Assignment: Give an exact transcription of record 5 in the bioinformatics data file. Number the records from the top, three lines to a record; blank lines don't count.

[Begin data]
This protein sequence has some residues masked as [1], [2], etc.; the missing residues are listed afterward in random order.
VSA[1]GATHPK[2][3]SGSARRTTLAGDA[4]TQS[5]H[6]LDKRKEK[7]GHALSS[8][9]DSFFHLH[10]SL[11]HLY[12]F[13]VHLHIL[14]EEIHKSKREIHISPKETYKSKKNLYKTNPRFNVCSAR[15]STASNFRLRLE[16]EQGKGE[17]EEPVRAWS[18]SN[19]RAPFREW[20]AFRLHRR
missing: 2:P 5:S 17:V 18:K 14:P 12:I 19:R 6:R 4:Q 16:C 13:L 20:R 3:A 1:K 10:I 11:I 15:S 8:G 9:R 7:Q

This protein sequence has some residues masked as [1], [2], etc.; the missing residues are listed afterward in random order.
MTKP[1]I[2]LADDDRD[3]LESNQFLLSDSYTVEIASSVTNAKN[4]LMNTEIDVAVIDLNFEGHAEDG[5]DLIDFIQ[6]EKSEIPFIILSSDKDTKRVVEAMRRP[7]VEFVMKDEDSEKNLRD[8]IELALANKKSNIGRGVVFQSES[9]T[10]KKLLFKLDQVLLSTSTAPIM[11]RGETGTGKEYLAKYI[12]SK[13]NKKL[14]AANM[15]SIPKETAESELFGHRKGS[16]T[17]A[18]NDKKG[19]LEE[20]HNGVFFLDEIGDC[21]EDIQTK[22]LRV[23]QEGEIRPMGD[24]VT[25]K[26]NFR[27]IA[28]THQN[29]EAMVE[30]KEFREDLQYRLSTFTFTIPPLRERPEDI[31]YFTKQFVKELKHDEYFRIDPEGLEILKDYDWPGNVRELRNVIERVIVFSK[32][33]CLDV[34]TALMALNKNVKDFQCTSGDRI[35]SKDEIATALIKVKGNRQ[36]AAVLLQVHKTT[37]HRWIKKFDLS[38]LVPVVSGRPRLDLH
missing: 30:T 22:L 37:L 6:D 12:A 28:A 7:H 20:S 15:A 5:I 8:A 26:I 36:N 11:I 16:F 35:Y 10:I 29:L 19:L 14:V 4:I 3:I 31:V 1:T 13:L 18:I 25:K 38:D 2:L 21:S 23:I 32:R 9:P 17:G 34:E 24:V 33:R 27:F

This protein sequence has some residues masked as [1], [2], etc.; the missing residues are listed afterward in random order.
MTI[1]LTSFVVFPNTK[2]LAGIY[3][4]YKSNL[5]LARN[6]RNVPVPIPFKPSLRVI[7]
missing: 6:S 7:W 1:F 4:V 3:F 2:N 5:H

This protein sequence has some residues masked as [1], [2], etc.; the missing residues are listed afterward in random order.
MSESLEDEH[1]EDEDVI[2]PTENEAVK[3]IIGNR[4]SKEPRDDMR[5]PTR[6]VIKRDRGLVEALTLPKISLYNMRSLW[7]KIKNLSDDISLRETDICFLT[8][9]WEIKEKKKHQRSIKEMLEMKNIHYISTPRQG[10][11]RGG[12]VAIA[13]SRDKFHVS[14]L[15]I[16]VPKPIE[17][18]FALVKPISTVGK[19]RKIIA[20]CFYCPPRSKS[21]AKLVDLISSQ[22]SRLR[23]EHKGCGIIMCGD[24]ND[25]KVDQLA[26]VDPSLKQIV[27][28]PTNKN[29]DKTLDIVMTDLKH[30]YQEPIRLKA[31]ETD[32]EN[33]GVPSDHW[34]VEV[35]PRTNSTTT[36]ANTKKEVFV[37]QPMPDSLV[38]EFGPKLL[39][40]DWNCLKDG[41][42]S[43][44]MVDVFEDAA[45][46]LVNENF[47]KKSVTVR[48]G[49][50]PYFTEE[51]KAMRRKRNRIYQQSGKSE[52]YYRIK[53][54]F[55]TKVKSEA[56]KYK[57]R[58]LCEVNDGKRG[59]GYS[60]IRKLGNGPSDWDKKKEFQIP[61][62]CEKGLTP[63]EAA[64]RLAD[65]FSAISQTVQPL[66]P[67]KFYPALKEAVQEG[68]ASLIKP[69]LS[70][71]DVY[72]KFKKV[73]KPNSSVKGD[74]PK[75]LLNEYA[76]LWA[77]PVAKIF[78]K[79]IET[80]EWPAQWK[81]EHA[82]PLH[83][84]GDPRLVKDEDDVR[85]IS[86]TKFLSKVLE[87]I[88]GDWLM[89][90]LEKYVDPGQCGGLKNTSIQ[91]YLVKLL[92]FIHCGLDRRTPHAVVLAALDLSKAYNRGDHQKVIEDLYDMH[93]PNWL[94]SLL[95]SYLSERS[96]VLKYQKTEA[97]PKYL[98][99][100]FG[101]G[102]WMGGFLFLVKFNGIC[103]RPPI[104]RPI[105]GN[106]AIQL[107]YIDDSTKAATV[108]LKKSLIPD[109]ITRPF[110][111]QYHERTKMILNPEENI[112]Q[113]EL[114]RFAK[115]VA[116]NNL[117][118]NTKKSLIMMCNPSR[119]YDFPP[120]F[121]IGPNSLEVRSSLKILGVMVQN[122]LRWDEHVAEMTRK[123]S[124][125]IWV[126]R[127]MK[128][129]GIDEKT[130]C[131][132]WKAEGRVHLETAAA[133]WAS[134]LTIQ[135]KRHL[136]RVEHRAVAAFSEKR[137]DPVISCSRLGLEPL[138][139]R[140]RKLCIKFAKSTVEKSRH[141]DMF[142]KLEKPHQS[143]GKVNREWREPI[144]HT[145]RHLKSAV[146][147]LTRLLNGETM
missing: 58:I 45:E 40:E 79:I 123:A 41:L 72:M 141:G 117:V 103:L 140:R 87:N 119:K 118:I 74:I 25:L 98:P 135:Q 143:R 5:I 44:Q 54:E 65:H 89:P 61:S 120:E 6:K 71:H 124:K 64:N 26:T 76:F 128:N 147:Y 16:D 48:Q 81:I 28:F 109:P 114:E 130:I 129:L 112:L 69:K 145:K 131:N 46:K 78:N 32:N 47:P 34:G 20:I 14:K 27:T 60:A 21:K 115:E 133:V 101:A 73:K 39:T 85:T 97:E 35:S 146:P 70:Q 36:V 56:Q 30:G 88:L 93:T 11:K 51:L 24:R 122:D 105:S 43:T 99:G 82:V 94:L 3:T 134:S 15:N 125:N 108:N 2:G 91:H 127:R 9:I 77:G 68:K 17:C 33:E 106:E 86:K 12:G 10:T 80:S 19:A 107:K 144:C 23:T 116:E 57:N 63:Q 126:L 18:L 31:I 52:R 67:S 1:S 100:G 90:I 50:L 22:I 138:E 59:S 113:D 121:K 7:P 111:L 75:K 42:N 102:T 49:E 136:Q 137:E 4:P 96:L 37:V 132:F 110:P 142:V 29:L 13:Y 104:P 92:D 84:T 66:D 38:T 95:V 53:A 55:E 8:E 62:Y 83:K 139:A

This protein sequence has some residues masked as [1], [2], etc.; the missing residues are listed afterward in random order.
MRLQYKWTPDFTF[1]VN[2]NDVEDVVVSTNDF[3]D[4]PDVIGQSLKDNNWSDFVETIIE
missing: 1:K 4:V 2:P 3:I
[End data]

This protein sequence has some residues masked as [1], [2], etc.; the missing residues are listed afterward in random order.
MRLQYKWTPDFTF[1]VN[2]NDVEDVVVSTNDF[3]D[4]PDVIGQSLKDNNWSDFVETIIE
missing: 1:K 4:V 2:P 3:I